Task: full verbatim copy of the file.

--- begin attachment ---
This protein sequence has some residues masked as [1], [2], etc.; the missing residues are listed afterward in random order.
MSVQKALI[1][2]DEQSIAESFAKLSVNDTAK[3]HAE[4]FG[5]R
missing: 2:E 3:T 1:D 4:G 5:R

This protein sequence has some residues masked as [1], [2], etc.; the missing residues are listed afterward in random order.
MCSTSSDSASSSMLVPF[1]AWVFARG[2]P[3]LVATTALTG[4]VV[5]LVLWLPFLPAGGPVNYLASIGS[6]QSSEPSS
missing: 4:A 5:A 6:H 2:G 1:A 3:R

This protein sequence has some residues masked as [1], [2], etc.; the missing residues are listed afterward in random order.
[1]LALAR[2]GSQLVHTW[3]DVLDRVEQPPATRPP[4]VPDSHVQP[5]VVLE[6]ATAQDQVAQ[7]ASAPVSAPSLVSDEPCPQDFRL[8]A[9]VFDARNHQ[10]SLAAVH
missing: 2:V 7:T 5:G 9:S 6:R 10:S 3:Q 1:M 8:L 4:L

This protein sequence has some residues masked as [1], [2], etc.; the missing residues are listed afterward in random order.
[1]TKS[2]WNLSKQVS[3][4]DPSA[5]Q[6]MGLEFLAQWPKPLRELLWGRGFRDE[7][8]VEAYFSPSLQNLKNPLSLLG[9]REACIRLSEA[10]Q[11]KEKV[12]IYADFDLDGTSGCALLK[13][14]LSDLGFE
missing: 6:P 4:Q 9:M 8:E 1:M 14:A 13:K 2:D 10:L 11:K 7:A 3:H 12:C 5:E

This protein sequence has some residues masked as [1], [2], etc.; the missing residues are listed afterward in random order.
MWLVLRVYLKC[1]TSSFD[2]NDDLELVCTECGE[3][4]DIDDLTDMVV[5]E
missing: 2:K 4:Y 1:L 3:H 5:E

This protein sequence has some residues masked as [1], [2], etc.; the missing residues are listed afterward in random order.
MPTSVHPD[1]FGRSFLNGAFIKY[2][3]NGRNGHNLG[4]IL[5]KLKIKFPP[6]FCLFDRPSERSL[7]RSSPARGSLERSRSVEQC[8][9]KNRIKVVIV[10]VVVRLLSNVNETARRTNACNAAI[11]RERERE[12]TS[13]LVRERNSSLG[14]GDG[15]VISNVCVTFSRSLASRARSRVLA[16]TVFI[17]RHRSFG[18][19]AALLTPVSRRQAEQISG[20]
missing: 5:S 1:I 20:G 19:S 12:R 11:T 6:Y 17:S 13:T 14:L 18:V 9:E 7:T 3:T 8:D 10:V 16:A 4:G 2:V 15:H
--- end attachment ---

This protein sequence has some residues masked as [1], [2], etc.; the missing residues are listed afterward in random order.
MSVQKALI[1][2]DEQSIAESFAKLSVNDTAK[3]HAE[4]FG[5]R
missing: 2:E 3:T 1:D 4:G 5:R

This protein sequence has some residues masked as [1], [2], etc.; the missing residues are listed afterward in random order.
MCSTSSDSASSSMLVPF[1]AWVFARG[2]P[3]LVATTALTG[4]VV[5]LVLWLPFLPAGGPVNYLASIGS[6]QSSEPSS
missing: 4:A 5:A 6:H 2:G 1:A 3:R

This protein sequence has some residues masked as [1], [2], etc.; the missing residues are listed afterward in random order.
[1]LALAR[2]GSQLVHTW[3]DVLDRVEQPPATRPP[4]VPDSHVQP[5]VVLE[6]ATAQDQVAQ[7]ASAPVSAPSLVSDEPCPQDFRL[8]A[9]VFDARNHQ[10]SLAAVH
missing: 2:V 7:T 5:G 9:S 6:R 10:S 3:Q 1:M 8:L 4:L

This protein sequence has some residues masked as [1], [2], etc.; the missing residues are listed afterward in random order.
[1]TKS[2]WNLSKQVS[3][4]DPSA[5]Q[6]MGLEFLAQWPKPLRELLWGRGFRDE[7][8]VEAYFSPSLQNLKNPLSLLG[9]REACIRLSEA[10]Q[11]KEKV[12]IYADFDLDGTSGCALLK[13][14]LSDLGFE
missing: 6:P 4:Q 9:M 8:E 1:M 14:A 13:K 2:D 10:L 11:K 7:A 3:H 12:C 5:E

This protein sequence has some residues masked as [1], [2], etc.; the missing residues are listed afterward in random order.
MWLVLRVYLKC[1]TSSFD[2]NDDLELVCTECGE[3][4]DIDDLTDMVV[5]E
missing: 2:K 4:Y 1:L 3:H 5:E

This protein sequence has some residues masked as [1], [2], etc.; the missing residues are listed afterward in random order.
MPTSVHPD[1]FGRSFLNGAFIKY[2][3]NGRNGHNLG[4]IL[5]KLKIKFPP[6]FCLFDRPSERSL[7]RSSPARGSLERSRSVEQC[8][9]KNRIKVVIV[10]VVVRLLSNVNETARRTNACNAAI[11]RERERE[12]TS[13]LVRERNSSLG[14]GDG[15]VISNVCVTFSRSLASRARSRVLA[16]TVFI[17]RHRSFG[18][19]AALLTPVSRRQAEQISG[20]
missing: 5:S 1:I 20:G 19:S 12:R 11:T 6:Y 17:S 13:T 14:L 18:V 9:E 7:T 3:T 8:D 10:V 16:A 4:G 2:V 15:H